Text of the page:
Can you change the world from your living room?

Americans with different political views may yell at each other but they rarely talk or listen. It’s time to revitalize a different form of political conversation. This is the third article in our series on trans-partisan politics.
by Jacob Hess and Joan Blades. Reprinted from openDemocracy.

There we sat: a Christian pastor, a Catholic, a Mormon and three atheists – six people with opposing views about hot topics in American politics.

How did the room feel?  Energized – no yelling, some laughter, lots of listening and a whole bunch of questions. But so what? Why is this scene even worth a mention?

In the pervasive political hostility of contemporary America, many people have resigned themselves to accept that permanent division – an ongoing absence of productive conversation across political divides – is just the way things are. And little wonder. It’s hard to find any venues these days in which those with different social and political views can actually meet each other, at least for anything other than head-on confrontation or festering mutual suspicion.

When you combine the power dynamics involved, the media magnification of conflicts and the underlying influence of moneyed interests, it’s difficult to imagine anything really changing between political opponents.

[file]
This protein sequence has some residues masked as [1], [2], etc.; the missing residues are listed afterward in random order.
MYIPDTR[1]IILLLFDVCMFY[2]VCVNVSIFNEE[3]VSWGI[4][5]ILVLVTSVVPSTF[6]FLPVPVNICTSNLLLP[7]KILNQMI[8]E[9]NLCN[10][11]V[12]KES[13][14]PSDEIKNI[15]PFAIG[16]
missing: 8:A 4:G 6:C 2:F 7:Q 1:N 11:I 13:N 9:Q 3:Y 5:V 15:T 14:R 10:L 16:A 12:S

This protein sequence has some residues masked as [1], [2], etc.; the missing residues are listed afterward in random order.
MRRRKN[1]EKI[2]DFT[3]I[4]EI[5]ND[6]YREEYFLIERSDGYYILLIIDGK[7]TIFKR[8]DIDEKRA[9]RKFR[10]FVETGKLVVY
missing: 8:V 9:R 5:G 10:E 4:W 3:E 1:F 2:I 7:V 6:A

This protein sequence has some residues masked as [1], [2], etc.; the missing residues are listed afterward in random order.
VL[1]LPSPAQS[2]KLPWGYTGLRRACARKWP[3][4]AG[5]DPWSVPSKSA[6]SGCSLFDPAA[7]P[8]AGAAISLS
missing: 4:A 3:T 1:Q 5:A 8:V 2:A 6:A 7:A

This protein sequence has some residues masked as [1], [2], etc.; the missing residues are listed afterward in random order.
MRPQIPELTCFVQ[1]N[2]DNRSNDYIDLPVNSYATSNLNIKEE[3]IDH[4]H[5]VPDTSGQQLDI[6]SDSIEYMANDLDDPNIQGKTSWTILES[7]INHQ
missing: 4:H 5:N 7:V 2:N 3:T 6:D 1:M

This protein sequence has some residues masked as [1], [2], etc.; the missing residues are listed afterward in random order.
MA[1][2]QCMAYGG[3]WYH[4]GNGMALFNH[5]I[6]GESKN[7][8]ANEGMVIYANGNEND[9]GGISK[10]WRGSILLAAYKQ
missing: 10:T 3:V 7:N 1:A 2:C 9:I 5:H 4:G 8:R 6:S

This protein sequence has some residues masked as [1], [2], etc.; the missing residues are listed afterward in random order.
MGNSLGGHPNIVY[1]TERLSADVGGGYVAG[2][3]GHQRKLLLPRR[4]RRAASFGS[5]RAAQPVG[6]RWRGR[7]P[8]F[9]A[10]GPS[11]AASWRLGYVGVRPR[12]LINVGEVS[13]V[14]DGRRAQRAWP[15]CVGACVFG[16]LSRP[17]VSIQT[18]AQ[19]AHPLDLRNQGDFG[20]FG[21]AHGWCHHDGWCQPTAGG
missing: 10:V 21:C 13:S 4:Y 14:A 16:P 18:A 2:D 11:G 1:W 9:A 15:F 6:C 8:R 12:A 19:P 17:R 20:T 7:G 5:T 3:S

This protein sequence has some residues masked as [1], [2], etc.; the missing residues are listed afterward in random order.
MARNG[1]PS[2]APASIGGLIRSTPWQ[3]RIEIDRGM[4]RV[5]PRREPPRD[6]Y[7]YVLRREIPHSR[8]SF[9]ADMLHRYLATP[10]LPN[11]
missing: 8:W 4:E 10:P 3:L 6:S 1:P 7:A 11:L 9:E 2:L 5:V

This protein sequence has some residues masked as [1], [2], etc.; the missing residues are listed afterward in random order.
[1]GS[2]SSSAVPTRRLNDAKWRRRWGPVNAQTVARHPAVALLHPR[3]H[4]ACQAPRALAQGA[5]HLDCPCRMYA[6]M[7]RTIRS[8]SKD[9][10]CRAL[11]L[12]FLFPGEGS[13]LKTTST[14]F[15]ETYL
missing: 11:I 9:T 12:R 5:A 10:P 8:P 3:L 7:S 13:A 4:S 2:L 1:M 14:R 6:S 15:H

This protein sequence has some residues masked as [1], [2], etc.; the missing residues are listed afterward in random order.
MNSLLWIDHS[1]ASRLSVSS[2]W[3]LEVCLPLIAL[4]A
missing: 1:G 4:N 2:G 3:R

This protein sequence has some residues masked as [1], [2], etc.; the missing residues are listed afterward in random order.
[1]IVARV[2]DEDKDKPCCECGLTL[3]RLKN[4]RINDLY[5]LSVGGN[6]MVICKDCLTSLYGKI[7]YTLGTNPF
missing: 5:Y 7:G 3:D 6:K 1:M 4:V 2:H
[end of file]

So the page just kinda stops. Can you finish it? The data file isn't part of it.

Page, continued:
Until, that is, you sit with them in your own living room, bedroom, kitchen or whatever space you happen to have available.

In cases where one system has become too powerful, community psychologists have long championed a subtle yet powerful strategy for social change. It’s called the “creation of alternative settings,” broadly defined as “any instance in which two or more people come together in new and sustained relationships to attain their stated objectives.”

This can mean many things, of course: new community organizations, innovative agencies, or grand political compromises.  But in recent years, small groups of people have been coming together around an even simpler idea: rather than learning about political opponents from a critic on TV, how about listening – really listening – to real-life neighbors or acquaintances that embody these views in practice?

It’s a simple idea, but potentially quite radical, and it’s catching on.